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James Reimer Saves Leafs - Maple Leafs: 3, Bruins: 2

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First, second, and third star of the game: James Reimer. A handful of incredible save series carry the Leafs past the Bruins for the first time in eight games.

Back checking. Body checking. Phil Kessel: Multi-dimensional.

Last night, the Leafs beat the Boston Bruins. That's right, the Leafs beat the Boston Bruins. Nazem Kadri opened the scoring on a nice little pass from Clarke MacArthur. Mikhail Grabovski scored next, with a beautiful shot just over the pad of Anton Khudobin, off the bar and in. The eventual game winner came on a FRAZER MCLAZER, when Khudobin scooped the puck into his own net with his far-side pad, but not before we endured a goal by Denis Seidenberg and one by Andrew Ference with a minute and sixteen to play. It was a nail-biter, in the way Leaf fans expect to lose when they see "3-1" on the scoreboard. Your game in six:

The Leafs had 3 goals on 13 shots, and if you think we can expect that night in and night out, I think you're insane. Anton Khudobin, with 3 goals on 11 shots, had an atrocious game - that game winner could be set to Benny Hill. But it's the Bruins and we won, so I don't really care.

James Reimer stole us a game right here. 31 saves on 33 shots was great, including some frantic lost-puck scrambles. The two goals against were largely a product of collapsing forwards and traffic in front of the net. It strikes me as odd that just before Sidenberg's goal, Kessel is the one in front of the net. He doesn't do anything wrong, I just think most teams would have him up near Sidenberg, with Bozak in front of the net rather than on the half-boards. The second goal got tipped twice - not much Reimer can do there.

Kadri had a good night as well. It's hard to tell from the shift charts whether Carlyle wanted Bozak or Kadri up against Bergeron, as they both followed him on to the ice occasionally. Gardiner had a quiet game against some of the Bruins' deeper lines - the Leafs didn't really have the puck enough for him to be jumping in to the rush, but he had limited failures.

Phil Kessel displayed his multi-dimensional play, work ethic, and intensity on the image you're watching looped above. You'd basically have to have no editorial standards whatsoever to spend a couple hundred words inventing flaws in his character to impeach his game.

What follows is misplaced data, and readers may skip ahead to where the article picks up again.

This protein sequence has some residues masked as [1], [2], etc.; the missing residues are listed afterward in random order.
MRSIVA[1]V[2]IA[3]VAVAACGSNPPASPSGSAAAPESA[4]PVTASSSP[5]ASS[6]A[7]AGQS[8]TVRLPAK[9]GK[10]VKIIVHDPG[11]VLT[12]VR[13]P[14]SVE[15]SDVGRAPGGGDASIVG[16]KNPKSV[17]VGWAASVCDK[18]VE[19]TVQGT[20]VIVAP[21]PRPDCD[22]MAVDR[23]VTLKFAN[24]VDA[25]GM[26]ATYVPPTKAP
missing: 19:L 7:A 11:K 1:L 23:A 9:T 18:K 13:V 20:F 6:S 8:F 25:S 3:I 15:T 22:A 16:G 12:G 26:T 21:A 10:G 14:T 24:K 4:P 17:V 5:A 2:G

A selection of thoughts: Jay McClement with 15 of the teams' 21 defensive zone faceoffs. I know he has his detractors, but I think that was a great UFA pickup. Watch Lucic on Grabovski's goal. Grabovski gains the zone like Lucic isn't even there - no idea why he passes up on a big hit. Ryan Hamilton had a couple good plays: on one, he blocked a Chara slapshot and then tied him up, allowing the Leafs to get to the puck. He's pretty slow, though, so it's easy to see why he hasn't got a storied history in the NHL. Colton Orr also made a good forechecking play on the McLaren goal - that's the kind of "useful hockey player" the Leafs want him to be, but I have to think the job could be filled by someone faster. A slow forechecker, even if powerful, just isn't going to get those opportunities often.

A little commentary on Hockey Night In Canada: I've been watching some LA Kings games lately, and their broadcast booth is phenomenal. Breaking down plays - even ones that don't result in goals - to show interesting decisionmaking by the players. Instead, the leading hockey program in Canada gives us Glenn Healy saying things so dumb, that even Friedman is looking for polite ways to make sure viewers don't take his message. A leading "analyst" that doesn't "believe" in possession statistics, and doesn't do good breakdowns of the trade market or the game. Can anyone at HNIC answer: besides a constant, loud, flowing stream of words, what does he bring to that panel? Friedman's value is obvious, but does the rest of that panel bring positive-value comments or analysis on NHL events? For a program described with words like "tradition" and "national treasure," they must do a very poor job of developing and criticizing their own product.

Anyways, the Leafs play the Bruins again on Monday night, and they better shake things up if they want to pull off a road win. Liles was injured in the game, but reports indicate it's just a sprained ankle, rather than a fracture. Mike Kostka will be most likely to draw back in to the lineup. Komarov will still be out due to IR, but Lupul will play and with any luck, maybe Liles will be ready.

Shift Chart - Head-to-Head - Zone Starts - Corsi/Fenwick